This means in the act of mounting the missile to his shotzooka he turned her into an illegal, unregisterable NFA Class3 DD of the explosive type, illegally manufactured it, and just for the possession alone put himself up to a fine of 250k and 10 years jail time:

The charge of unlawful possession of a destructive device in violation of the National Firearms Act carries a maximum statutory penalty of 10 years in federal prison and a $250,000 fine.

But the trouble doesn't stop there, Texas itself has a penal code that defines that anti-tank missile somewhere! Texas Penal Code, Title 10, Chapter 46:

46.01 DEFINITIONS

(2) "Explosive weapon" means any explosive or incendiary bomb, grenade, rocket, or mine, that is designed, made, or adapted for the purpose of inflicting serious bodily injury, death, or substantial property damage, or for the principal purpose of causing such a loud report as to cause undue public alarm or terror, and includes a device designed, made, or adapted for delivery or shooting an explosive weapon.

(10) "Short-barrel firearm" means a rifle with a barrel length of less than 16 inches or a shotgun with a barrel length of less than 18 inches, or any weapon made from a shotgun or rifle if, as altered, it has an overall length of less than 26 inches.

46.05. PROHIBITED WEAPONS.

(a) A person commits an offense if the person intentionally or knowingly possesses, manufactures, transports, repairs, or sells:

(1) any of the following items, unless the item is registered in the National Firearms Registration and Transfer Record maintained by the Bureau of Alcohol, Tobacco, Firearms and Explosives or otherwise not subject to that registration requirement or unless the item is classified as a curio or relic by the United States Department of Justice:

(A) an explosive weapon;

(B) a machine gun; or

(C) a short-barrel firearm;

Sec. 46.09. COMPONENTS OF EXPLOSIVES.

(a) A person commits an offense if the person knowingly possesses components of an explosive weapon with the intent to combine the components into an explosive weapon for use in a criminal endeavor.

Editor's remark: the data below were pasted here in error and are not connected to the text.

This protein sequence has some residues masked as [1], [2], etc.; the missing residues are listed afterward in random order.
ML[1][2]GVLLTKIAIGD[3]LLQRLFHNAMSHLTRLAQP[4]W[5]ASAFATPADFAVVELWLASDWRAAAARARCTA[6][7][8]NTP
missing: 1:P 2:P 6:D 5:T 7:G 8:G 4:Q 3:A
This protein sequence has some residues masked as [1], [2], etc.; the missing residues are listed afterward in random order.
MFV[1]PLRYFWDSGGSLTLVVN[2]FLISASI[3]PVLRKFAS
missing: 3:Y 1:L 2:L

OUCH! See that? The mounting of the missile launcher just turned the gun highly illegal, and even in the act of shortening the shotgun by altering the stock to be telescopic, it might have become illegal if the gun became too short. And it gets worse. The mere possession of the guided missile is impossible unless it's a curio or relic (which would mean it is old!) or registered, but it can't be because private citizens can't make it... and even owning the parts for the missile would be illegal if they would be used in a crime... wait, manufacturing of a missile is a crime, so owning the parts also is a crime!

tl;dr:

Billy is screwed under both texas and federal law.

3
  • Well done. Not too surprising. Also worth noting that gun control laws (federal and Texas combined) in Texas are among the most lenient in the world.
    – ohwilleke
    Sep 17 '20 at 19:43
  • It's still comical to see reference to that $200 NFA tax stamp. That was supposed to be a lot of money back in 1934, it just didn't account for inflation.
    – Kommissar
    Sep 17 '20 at 20:47
  • @Kommissar it's in the area of what the paperwork costs the ATF on some level. So while having been a deterrent once, it's a cost-coverage fee at the moment.
    – Trish
    Sep 17 '20 at 20:50

Your Answer

By clicking “Post Your Answer”, you agree to our terms of service, privacy policy and cookie policy

Not the answer you're looking for? Browse other questions tagged or ask your own question.